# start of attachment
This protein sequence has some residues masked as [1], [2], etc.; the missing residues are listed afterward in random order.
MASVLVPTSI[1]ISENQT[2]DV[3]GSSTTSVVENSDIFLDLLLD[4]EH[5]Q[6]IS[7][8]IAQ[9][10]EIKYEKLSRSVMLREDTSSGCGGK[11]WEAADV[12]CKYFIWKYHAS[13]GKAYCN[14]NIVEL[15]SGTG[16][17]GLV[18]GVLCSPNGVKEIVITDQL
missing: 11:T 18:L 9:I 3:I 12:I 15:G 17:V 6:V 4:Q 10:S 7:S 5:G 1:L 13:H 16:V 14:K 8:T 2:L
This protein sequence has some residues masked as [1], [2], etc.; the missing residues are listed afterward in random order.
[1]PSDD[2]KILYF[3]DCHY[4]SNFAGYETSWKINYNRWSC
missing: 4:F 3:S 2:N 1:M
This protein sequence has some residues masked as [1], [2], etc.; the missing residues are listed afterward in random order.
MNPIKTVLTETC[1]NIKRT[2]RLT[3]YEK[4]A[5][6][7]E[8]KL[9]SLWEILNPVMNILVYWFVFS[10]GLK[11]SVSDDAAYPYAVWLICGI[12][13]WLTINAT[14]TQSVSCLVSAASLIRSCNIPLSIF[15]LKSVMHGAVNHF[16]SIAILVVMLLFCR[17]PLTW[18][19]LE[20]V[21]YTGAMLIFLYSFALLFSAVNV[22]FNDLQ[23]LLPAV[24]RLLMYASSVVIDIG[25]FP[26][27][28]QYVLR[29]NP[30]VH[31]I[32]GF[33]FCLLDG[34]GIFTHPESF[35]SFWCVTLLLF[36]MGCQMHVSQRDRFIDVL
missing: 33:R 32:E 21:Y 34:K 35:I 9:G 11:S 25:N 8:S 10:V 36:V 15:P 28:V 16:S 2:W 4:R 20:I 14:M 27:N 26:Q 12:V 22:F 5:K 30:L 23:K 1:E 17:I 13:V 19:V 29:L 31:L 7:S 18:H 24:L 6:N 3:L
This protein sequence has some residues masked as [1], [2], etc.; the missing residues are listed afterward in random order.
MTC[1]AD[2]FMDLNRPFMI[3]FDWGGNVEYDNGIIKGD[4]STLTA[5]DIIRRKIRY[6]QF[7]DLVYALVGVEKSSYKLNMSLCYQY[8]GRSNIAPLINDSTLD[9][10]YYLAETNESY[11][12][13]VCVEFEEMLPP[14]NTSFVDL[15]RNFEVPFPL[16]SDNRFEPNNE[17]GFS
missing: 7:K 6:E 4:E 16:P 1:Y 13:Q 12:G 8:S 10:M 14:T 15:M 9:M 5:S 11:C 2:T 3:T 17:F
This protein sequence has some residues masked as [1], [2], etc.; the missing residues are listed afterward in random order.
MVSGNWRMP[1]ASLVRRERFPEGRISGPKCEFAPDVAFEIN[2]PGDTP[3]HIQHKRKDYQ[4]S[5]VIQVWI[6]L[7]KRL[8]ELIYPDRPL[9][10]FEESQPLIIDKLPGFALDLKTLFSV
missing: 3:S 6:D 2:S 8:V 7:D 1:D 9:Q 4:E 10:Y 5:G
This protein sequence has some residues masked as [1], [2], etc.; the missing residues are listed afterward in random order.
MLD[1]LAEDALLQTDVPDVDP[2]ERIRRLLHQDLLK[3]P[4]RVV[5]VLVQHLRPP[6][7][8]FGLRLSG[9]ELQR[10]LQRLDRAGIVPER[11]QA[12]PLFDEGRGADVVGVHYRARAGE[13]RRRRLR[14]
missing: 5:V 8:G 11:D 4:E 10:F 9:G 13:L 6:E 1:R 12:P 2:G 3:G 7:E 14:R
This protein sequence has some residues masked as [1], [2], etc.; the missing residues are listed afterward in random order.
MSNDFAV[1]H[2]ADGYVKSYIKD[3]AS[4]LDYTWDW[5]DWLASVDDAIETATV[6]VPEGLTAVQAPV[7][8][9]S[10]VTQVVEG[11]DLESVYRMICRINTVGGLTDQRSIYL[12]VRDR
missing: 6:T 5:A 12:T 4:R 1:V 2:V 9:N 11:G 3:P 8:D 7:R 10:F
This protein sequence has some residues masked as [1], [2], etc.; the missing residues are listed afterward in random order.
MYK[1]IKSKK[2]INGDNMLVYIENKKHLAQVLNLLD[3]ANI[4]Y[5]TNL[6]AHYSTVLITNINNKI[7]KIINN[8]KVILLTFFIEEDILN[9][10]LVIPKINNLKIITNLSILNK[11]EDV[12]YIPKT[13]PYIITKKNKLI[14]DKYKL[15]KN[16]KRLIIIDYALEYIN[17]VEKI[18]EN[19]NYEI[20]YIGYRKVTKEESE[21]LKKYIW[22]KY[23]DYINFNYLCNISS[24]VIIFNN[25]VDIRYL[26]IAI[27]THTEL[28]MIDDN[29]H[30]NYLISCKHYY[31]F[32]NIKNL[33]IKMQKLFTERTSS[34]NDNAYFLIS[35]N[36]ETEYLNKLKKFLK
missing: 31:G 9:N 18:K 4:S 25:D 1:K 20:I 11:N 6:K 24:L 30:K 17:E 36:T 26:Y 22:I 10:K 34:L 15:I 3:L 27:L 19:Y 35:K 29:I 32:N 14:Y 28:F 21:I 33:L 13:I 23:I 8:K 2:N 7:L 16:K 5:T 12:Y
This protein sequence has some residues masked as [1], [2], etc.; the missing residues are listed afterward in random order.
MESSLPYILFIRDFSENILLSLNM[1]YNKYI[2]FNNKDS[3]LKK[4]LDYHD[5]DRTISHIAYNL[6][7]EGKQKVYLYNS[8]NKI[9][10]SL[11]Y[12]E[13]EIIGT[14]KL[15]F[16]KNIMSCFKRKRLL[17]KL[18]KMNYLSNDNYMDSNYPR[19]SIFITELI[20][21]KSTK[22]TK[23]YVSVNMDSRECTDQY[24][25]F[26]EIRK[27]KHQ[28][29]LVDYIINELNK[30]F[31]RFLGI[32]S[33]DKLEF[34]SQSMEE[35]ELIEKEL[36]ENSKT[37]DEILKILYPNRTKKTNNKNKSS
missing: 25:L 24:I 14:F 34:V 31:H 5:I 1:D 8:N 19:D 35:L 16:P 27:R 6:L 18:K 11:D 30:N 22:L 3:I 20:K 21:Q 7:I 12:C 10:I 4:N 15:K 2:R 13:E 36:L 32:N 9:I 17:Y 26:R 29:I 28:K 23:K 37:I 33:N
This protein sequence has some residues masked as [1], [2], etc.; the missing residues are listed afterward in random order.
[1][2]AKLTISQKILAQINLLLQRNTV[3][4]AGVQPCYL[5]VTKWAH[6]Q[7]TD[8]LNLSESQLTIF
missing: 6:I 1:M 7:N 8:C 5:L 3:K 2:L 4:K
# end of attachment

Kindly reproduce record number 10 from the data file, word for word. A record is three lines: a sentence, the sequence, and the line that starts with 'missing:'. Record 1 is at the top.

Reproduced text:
This protein sequence has some residues masked as [1], [2], etc.; the missing residues are listed afterward in random order.
[1][2]AKLTISQKILAQINLLLQRNTV[3][4]AGVQPCYL[5]VTKWAH[6]Q[7]TD[8]LNLSESQLTIF
missing: 6:I 1:M 7:N 8:C 5:L 3:K 2:L 4:K